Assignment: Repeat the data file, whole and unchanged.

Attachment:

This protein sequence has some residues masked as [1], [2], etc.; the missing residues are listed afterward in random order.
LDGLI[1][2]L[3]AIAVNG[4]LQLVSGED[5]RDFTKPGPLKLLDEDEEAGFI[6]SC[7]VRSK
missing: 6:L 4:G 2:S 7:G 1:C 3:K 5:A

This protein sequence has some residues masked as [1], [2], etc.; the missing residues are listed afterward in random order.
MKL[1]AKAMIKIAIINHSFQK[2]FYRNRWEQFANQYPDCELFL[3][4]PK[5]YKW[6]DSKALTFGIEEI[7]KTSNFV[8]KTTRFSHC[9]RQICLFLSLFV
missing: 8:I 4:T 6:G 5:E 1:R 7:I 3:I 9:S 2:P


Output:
This protein sequence has some residues masked as [1], [2], etc.; the missing residues are listed afterward in random order.
LDGLI[1][2]L[3]AIAVNG[4]LQLVSGED[5]RDFTKPGPLKLLDEDEEAGFI[6]SC[7]VRSK
missing: 6:L 4:G 2:S 7:G 1:C 3:K 5:A

This protein sequence has some residues masked as [1], [2], etc.; the missing residues are listed afterward in random order.
MKL[1]AKAMIKIAIINHSFQK[2]FYRNRWEQFANQYPDCELFL[3][4]PK[5]YKW[6]DSKALTFGIEEI[7]KTSNFV[8]KTTRFSHC[9]RQICLFLSLFV
missing: 8:I 4:T 6:G 5:E 1:R 7:I 3:I 9:S 2:P